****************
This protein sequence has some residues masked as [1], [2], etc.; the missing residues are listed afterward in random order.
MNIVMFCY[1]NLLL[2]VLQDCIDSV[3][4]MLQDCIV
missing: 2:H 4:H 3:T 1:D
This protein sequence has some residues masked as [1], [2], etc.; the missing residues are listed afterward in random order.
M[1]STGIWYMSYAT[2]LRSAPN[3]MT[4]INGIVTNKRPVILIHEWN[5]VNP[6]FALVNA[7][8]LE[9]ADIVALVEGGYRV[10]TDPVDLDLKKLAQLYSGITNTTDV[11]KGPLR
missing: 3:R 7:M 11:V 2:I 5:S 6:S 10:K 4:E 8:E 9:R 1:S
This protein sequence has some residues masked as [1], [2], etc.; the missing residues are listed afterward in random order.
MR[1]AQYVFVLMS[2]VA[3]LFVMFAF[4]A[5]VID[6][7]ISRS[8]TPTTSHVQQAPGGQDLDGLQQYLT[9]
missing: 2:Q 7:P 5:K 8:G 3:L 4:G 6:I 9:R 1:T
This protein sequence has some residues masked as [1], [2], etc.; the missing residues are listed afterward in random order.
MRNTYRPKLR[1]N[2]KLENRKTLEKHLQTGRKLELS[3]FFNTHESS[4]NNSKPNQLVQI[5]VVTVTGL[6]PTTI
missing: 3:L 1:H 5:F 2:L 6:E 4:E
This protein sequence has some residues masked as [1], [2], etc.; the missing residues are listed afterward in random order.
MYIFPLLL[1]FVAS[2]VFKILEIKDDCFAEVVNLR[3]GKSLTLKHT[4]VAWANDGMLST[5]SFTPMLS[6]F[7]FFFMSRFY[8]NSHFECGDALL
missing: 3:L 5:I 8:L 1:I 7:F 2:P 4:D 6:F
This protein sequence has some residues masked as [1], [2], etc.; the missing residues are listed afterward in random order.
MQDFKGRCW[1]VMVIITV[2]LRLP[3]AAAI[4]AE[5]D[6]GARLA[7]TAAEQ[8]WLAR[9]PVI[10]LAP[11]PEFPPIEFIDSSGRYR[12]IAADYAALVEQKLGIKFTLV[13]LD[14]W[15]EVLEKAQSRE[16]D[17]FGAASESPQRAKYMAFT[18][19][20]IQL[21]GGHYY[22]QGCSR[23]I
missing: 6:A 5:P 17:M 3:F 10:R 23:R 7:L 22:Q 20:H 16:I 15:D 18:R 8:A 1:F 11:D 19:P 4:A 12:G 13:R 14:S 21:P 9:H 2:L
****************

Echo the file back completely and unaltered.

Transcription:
This protein sequence has some residues masked as [1], [2], etc.; the missing residues are listed afterward in random order.
MNIVMFCY[1]NLLL[2]VLQDCIDSV[3][4]MLQDCIV
missing: 2:H 4:H 3:T 1:D
This protein sequence has some residues masked as [1], [2], etc.; the missing residues are listed afterward in random order.
M[1]STGIWYMSYAT[2]LRSAPN[3]MT[4]INGIVTNKRPVILIHEWN[5]VNP[6]FALVNA[7][8]LE[9]ADIVALVEGGYRV[10]TDPVDLDLKKLAQLYSGITNTTDV[11]KGPLR
missing: 3:R 7:M 11:V 2:I 5:S 6:S 10:K 4:E 8:E 9:R 1:S
This protein sequence has some residues masked as [1], [2], etc.; the missing residues are listed afterward in random order.
MR[1]AQYVFVLMS[2]VA[3]LFVMFAF[4]A[5]VID[6][7]ISRS[8]TPTTSHVQQAPGGQDLDGLQQYLT[9]
missing: 2:Q 7:P 5:K 8:G 3:L 4:G 6:I 9:R 1:T
This protein sequence has some residues masked as [1], [2], etc.; the missing residues are listed afterward in random order.
MRNTYRPKLR[1]N[2]KLENRKTLEKHLQTGRKLELS[3]FFNTHESS[4]NNSKPNQLVQI[5]VVTVTGL[6]PTTI
missing: 3:L 1:H 5:F 2:L 6:E 4:E
This protein sequence has some residues masked as [1], [2], etc.; the missing residues are listed afterward in random order.
MYIFPLLL[1]FVAS[2]VFKILEIKDDCFAEVVNLR[3]GKSLTLKHT[4]VAWANDGMLST[5]SFTPMLS[6]F[7]FFFMSRFY[8]NSHFECGDALL
missing: 3:L 5:I 8:L 1:I 7:F 2:P 4:D 6:F
This protein sequence has some residues masked as [1], [2], etc.; the missing residues are listed afterward in random order.
MQDFKGRCW[1]VMVIITV[2]LRLP[3]AAAI[4]AE[5]D[6]GARLA[7]TAAEQ[8]WLAR[9]PVI[10]LAP[11]PEFPPIEFIDSSGRYR[12]IAADYAALVEQKLGIKFTLV[13]LD[14]W[15]EVLEKAQSRE[16]D[17]FGAASESPQRAKYMAFT[18][19][20]IQL[21]GGHYY[22]QGCSR[23]I
missing: 6:A 5:P 17:M 3:F 10:R 23:R 7:L 22:Q 20:H 16:I 15:D 18:R 8:A 1:F 11:D 19:P 4:A 12:G 13:R 14:S 21:P 9:H 2:L